March 23, 2009 5:00 pm - 6:30 pm

Joint work with J. Diez, A. Gonzalez, and R. Rack.

We discuss the influence of finite size effects on the breakup process involving finite-size films and rivulets. For films, we show that the breakup process due to finite size effects can be related to the so-called nucleation mode of instability of infinite films. We also consider coupling of different modes of instabilities, and the competition between them. Next, we revisit the classical problem of rivulet instability and discuss whether finite size effects may be important in determining relevant breakup mechanisms. We apply our results to rupture of nano-scale metal lines irradiated by repeated laser pulses and discuss relevance of the considered process to self-assembly on nanoscale.

Rachel Levy - Harvey Mudd College

Dynamics of thin liquid films
March 25, 2009 12:00 pm - 12:45 pm

Thin liquid films are important in applications involving lubrication or coating, which arise in both biological and industrial contexts. Recent experiments have uncovered new phenomena that present challenges of modeling, analysis and simulation. These include new wave forms, fingering instabilities, and a variety of driving and control mechanisms. Mathematically the class of problems is interesting because surface tension dominates inertia, leading to fourth order nonlinear parabolic partial differential equations. This talk will include recent developments and open problems in theoretical, experimental and applied aspects of thin liquid films.

Hsiang-Wei Lu - Harvey Mudd College

Phase-field model of self-assembled copolymer monolayer
March 23, 2009 5:00 pm - 6:30 pm

We develop a phase field model that incorporates the polymer vitrification and diffusion in the self-assembly of polymer blends. Simulation shows the different polymers in the blend cooperate to self-assemble into nanoscale features with varying dimension. The feature dimensions can be tuned by adjusting the blend composition and the surface concentration.

Mario Micheli - University of California, Los Angeles
http://www.math.ucla.edu/~micheli/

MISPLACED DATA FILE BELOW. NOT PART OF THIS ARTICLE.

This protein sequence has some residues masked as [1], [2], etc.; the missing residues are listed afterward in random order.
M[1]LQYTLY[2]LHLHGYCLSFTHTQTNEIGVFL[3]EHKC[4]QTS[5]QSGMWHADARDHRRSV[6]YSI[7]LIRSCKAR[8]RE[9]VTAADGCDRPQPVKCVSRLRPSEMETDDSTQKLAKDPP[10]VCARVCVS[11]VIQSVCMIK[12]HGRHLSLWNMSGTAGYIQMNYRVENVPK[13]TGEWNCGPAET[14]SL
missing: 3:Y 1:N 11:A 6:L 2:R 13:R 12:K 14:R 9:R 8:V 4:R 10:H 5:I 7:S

Effects of Riemannian curvature on the analysis of landmark shape manifolds
March 24, 2009 3:15 pm - 4:00 pm

Shape spaces can be endowed with the structure of Riemannian manifolds; this allows one to compute, for example, Euler-Lagrange equations and geodesic distance for such spaces. Until very recently little was known about the actual geometry of shape manifolds; in this talk we summarize results contained in my recent doctoral dissertation, which deals with the computation of curvature for "Landmarks Shape Spaces." Implications on both the qualitative dynamics of geodesics and the statistical analysis on shape manifolds are also discussed.

Andreas Münch - University of Nottingham
http://www.maths.nottingham.ac.uk/personal/pmzam/

Dewetting of thin liquid films
March 23, 2009 5:00 pm - 6:30 pm

We present results on various aspects of thin film models for dewetting films involving high order equations and systems of equations. These include results on the rim instability and the shape of the rim where the liquid dewets, as well as the occurence of non-classical shocks for fast dewetting where inertia becomes important.

Ali Nadim - Claremont Graduate University
http://wfs.cgu.edu/nadima/home

A comparison of lumped and field models for electrowetting of sessile drops
March 24, 2009 2:30 pm - 3:15 pm

After a brief overview of electrohydrodynamics including Maxwell's electric stress tensor under AC fields where the medium has both conductive and dielectric characteristics, we focus on the problem of electrowetting actuation of sessile drops on a patterned array of electrodes with a thin dielectric coating. For both the case when the drop is electrically grounded from below and when it is floating, we compute the electric field in the vicinity of the drop over a range of frequencies and use the traction derived from the Maxwell stress tensor to calculate the effective electrowetting force on the drop. At low frequencies where the drop behaves like a perfect conductor, the results are compared with previously derived lumped parameter models for the electrowetting force. [Joint work with James Sterling and Maged Ismail.]

Barbara Niethammer - University of Oxford
http://www.hcm.uni-bonn.de/people/profile/barbara-niethammer/

Self-similar rupture of thin films with strong slip
March 26, 2009 10:45 am - 11:30 am

(Joint work with D. Peschka and A. Muench).

We consider a simple model for line rupture of thin fluid films in which Trouton viscosity and van-der-Waals forces balance. For this model there exists a one-parameter family of second kind self-similar solutions. We establish necessary and sufficient conditions for convergence to any self-similar solution in a certain parameter regime. We also present a conjecture on the domains of attraction of all self-similar solutions which is supported by numerical simulations.

Stanley Osher - University of California, Los Angeles
http://www.math.ucla.edu/~sjo

Bregmanized methods for sparse reconstruction and restoration
March 26, 2009 12:00 pm - 12:45 pm

We started with a project where we denoised normals to surfaces, then fit the surface to the normals, which we regarded as solving a 4th order PDE via some kind of splitting. This led to remarkably successful algorithms for L1 tpe minimizations, constrained and unconstrained. These include L1, TV, B1,1, nonlocal TV,... Bregman iteration, in its various incarnations popped up and turned out to be unreasonably effective. I'll discuss this which is joint work with many people.